North America Free Trade Agreement
The region covered by the North American Free Trade Agreement will loom large as chief executives across all industries plot their growth in 2007, according to a survey commissioned by the New York Stock Exchange. The executives listed the US and China as the top two "strategically important" countries.
Congressional hopeful Eric Massa of Corning said Tuesday his opposition to "burn-down-the-barn free trade agreements" is the biggest difference between him and his opponent this fall, U.S. Rep. John R. Kuhl Jr., R-Hammondsport.
The disputed election has raised tensions over a pending NAFTA deadline to halt corn and bean import tarriffs.
Felipe Calderon’s contested, razor-thin victory in Mexico’s presidential election last month is likely to force his attention toward the underdeveloped south, where poor farmers want to renegotiate the North American Free Trade Agreement.
With the thorough integration of the Canadian and US economies through NAFTA, and a common military command and control structure, Canadian sovereignty will cease to exist by definition.
Agreement between the US, Canada, and Mexico with respect to the documentation requirements of the Cartagena Protocol on Biosafety pertaining to living modified organisms intended for direct use as food or feed or for processing (LMO/FFPs), signed in October 2004.
The head of Canada’s largest stock exchange wants Prime Minister Stephen Harper to discuss the possibility of adding securities trading to the North American Free Trade Agreement when he meets with US President George W Bush next month.
Leaders of the four main labor federations in the United States and Korea — Change to Win, AFL-CIO, KCTU and FKTU — today joined forces to tell their governments to slow down negotiations of a US-Korea Free Trade agreement (KORUS FTA).
The North American Free Trade Agreement is "a continental tragedy" according to parliamentarians from Canada, Mexico and the United States who are fighting to replace it with a "people-centred approach."
You may be asking yourself: " what is an EPA? " Well, you are not alone. In fact I have just met with a European Member of Parliament who is no more au courant than you. And that’s worrying!
The International Federation for Human Rights has published the report of a fact-finding mission on the effects on human rights of the North American Free Trade Agreement (NAFTA). The mission, conducted in Mexico between 22 and 31 of August 2005, looked specifically at the effects of NAFTA, ten years after its entering into force, on employment and working conditions in the Northern part of the country, in particular in the maquilas and in the informal economy.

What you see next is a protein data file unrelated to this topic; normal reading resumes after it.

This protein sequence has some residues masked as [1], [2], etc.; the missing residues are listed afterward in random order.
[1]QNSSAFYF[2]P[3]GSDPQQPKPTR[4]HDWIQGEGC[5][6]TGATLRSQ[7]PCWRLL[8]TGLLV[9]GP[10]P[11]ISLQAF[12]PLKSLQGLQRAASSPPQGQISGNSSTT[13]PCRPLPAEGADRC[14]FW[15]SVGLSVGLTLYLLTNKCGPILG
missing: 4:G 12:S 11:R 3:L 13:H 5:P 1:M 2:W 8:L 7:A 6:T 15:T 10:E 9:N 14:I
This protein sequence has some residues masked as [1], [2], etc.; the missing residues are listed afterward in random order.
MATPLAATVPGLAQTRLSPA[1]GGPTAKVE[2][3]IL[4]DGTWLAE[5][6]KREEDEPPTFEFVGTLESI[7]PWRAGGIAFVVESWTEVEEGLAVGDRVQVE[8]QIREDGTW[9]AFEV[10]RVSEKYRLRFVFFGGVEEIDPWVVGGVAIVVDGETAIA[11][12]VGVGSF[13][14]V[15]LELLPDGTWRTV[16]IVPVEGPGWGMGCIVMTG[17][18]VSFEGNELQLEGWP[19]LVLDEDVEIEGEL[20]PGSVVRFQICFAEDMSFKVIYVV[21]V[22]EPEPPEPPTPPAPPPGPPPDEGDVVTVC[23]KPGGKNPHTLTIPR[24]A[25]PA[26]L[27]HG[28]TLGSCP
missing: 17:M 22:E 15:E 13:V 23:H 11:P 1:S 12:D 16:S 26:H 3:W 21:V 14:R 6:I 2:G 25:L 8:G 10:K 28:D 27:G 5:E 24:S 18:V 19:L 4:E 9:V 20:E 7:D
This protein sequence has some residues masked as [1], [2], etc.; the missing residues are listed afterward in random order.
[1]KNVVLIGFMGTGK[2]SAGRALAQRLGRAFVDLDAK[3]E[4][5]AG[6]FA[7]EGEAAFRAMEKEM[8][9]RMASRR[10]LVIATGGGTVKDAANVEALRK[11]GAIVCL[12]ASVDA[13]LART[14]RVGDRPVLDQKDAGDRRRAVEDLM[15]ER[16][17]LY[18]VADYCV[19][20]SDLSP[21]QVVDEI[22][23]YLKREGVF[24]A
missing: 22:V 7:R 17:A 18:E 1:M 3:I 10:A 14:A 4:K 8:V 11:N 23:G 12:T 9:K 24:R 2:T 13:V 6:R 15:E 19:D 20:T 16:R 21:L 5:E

Thanks to NAFTA’s success, the flood of illegal immigration is up and the standard of living of the average Mexican is down.
A state-run research center said Monday that some of the countries that signed a free trade agreement (FTA) with the United States have lost their export competitiveness.
The Cartagena Protocol on Biosafety "is alive," although there were complaints about and criticism of modifications to the final agreement reached at the Third Meeting of the Parties to the Protocol (MOP3). The aim of the compromise that Mexico successfully pressed for is to not hinder the country’s free trade agreements with other countries.
With the world’s two big multi-country trade liberalization talks stumbling or moribund, Canada’s new government should fire up action on bilateral and smaller regional free-trade deals.
The labor side agreement of NAFTA hasn’t forced anybody to take responsibility. It’s not an effective guarantee of anyone’s rights.
US drug agents say that free trade with Mexico has had an ugly and unintended consequence: Just as legitimate business people have flocked to Nuevo Laredo, so have criminals.
But in just over a decade, an estimated 1 million farmers in rural Mexico have lost their livelihoods.
Last year was the tenth anniversary of the North American Free Trade Agreement (NAFTA), and nearly all evaluations of the agreement conceded that the period showed negligible or negative results for Mexico. As the developing country partner of the agreement, Mexico’s experience under NAFTA has major implications for other developing nations negotiating FTA’s, particularly with the United States.
Instead of heeding the wave of social opposition, the United States has dug into its trenches, and in economic policy those trenches are the bilateral trade agreements.